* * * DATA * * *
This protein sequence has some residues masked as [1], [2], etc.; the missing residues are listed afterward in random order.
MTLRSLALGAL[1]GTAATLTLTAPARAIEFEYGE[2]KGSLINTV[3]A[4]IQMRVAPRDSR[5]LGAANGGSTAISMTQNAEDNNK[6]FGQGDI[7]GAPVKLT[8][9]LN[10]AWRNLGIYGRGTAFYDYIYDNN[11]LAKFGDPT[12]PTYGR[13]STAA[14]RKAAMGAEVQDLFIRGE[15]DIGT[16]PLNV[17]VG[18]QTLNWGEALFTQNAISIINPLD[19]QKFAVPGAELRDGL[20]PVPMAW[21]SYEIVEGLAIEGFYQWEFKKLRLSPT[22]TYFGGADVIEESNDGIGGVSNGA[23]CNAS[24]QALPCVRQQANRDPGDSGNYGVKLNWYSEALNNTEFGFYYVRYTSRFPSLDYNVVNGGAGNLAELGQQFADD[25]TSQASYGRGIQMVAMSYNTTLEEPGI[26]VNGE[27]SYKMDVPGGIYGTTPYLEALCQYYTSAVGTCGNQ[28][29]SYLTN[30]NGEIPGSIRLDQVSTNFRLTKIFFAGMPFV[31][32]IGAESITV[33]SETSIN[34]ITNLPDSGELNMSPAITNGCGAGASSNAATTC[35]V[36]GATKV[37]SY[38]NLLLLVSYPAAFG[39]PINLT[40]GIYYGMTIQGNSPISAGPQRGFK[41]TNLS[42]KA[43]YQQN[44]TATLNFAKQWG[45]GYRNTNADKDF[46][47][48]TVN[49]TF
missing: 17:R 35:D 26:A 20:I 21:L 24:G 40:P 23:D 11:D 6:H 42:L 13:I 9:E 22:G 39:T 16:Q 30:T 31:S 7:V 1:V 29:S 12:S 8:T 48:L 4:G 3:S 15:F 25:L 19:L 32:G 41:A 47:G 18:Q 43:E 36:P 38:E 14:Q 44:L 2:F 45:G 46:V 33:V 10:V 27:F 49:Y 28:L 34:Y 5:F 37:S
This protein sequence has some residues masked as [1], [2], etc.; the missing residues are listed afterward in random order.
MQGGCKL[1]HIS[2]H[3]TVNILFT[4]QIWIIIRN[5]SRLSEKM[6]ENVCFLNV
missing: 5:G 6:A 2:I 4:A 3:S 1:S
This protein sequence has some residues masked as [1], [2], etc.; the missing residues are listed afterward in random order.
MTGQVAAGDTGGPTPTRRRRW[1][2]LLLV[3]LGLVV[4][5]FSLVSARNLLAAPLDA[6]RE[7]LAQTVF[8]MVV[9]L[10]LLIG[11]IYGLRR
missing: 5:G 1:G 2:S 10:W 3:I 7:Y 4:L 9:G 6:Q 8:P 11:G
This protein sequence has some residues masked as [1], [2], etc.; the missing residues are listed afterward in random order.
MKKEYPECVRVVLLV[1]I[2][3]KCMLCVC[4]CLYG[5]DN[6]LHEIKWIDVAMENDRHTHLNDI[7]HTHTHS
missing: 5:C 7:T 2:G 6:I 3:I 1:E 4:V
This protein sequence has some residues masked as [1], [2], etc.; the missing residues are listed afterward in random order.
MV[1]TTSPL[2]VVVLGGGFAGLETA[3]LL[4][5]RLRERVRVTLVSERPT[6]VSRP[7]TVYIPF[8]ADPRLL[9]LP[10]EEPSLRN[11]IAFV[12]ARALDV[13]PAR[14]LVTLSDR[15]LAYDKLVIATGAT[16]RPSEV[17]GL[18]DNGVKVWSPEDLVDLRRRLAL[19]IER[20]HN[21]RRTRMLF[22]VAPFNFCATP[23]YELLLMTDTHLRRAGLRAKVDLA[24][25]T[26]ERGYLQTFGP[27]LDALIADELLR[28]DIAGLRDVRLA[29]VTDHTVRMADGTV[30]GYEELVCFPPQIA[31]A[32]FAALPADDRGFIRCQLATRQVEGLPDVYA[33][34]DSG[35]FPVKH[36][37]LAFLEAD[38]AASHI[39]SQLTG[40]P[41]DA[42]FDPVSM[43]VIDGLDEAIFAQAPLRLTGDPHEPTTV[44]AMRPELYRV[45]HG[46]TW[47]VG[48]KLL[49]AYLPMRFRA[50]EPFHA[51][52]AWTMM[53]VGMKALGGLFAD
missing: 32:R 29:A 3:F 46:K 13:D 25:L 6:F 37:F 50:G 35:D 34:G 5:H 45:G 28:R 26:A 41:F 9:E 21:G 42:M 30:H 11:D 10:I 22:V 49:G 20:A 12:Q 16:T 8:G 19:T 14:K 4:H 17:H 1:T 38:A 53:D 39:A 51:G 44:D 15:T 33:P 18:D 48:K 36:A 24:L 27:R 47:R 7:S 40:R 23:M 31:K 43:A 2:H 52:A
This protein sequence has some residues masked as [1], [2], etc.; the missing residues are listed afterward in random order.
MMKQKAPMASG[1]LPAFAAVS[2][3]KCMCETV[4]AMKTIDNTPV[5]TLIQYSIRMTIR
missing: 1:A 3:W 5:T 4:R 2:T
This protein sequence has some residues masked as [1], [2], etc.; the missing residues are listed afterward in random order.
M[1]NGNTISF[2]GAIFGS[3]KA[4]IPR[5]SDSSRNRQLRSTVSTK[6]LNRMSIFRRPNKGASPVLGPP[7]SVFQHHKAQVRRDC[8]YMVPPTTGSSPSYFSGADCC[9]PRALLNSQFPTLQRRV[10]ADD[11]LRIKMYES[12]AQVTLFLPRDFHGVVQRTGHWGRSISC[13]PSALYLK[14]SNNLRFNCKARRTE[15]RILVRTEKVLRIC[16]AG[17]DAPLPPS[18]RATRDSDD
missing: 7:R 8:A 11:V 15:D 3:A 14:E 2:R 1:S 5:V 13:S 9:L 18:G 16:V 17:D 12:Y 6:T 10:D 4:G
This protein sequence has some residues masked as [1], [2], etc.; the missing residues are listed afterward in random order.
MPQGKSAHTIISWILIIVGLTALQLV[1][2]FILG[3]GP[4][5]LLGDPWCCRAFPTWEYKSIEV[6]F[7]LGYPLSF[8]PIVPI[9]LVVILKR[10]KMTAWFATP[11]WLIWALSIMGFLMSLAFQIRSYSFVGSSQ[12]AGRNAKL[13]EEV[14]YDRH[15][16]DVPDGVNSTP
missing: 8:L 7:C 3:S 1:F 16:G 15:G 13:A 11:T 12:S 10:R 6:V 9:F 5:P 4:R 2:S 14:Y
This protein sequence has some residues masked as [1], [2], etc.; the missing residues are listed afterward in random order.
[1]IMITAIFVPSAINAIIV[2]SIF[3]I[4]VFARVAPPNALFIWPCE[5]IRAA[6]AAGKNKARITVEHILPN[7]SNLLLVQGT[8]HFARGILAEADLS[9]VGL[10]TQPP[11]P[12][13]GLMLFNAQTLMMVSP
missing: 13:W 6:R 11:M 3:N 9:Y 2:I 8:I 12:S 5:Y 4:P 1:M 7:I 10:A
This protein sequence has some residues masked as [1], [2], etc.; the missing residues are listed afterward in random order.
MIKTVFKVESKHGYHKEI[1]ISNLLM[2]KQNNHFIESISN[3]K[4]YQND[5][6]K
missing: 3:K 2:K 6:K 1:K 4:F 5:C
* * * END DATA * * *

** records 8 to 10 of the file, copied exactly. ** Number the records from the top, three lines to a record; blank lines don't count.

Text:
This protein sequence has some residues masked as [1], [2], etc.; the missing residues are listed afterward in random order.
MPQGKSAHTIISWILIIVGLTALQLV[1][2]FILG[3]GP[4][5]LLGDPWCCRAFPTWEYKSIEV[6]F[7]LGYPLSF[8]PIVPI[9]LVVILKR[10]KMTAWFATP[11]WLIWALSIMGFLMSLAFQIRSYSFVGSSQ[12]AGRNAKL[13]EEV[14]YDRH[15][16]DVPDGVNSTP
missing: 8:L 7:C 3:S 1:F 16:G 15:G 13:A 11:T 12:S 10:R 6:V 9:F 5:P 4:R 2:S 14:Y
This protein sequence has some residues masked as [1], [2], etc.; the missing residues are listed afterward in random order.
[1]IMITAIFVPSAINAIIV[2]SIF[3]I[4]VFARVAPPNALFIWPCE[5]IRAA[6]AAGKNKARITVEHILPN[7]SNLLLVQGT[8]HFARGILAEADLS[9]VGL[10]TQPP[11]P[12][13]GLMLFNAQTLMMVSP
missing: 13:W 6:R 11:M 3:N 9:Y 2:I 8:I 12:S 5:Y 4:P 1:M 7:I 10:A
This protein sequence has some residues masked as [1], [2], etc.; the missing residues are listed afterward in random order.
MIKTVFKVESKHGYHKEI[1]ISNLLM[2]KQNNHFIESISN[3]K[4]YQND[5][6]K
missing: 3:K 2:K 6:K 1:K 4:F 5:C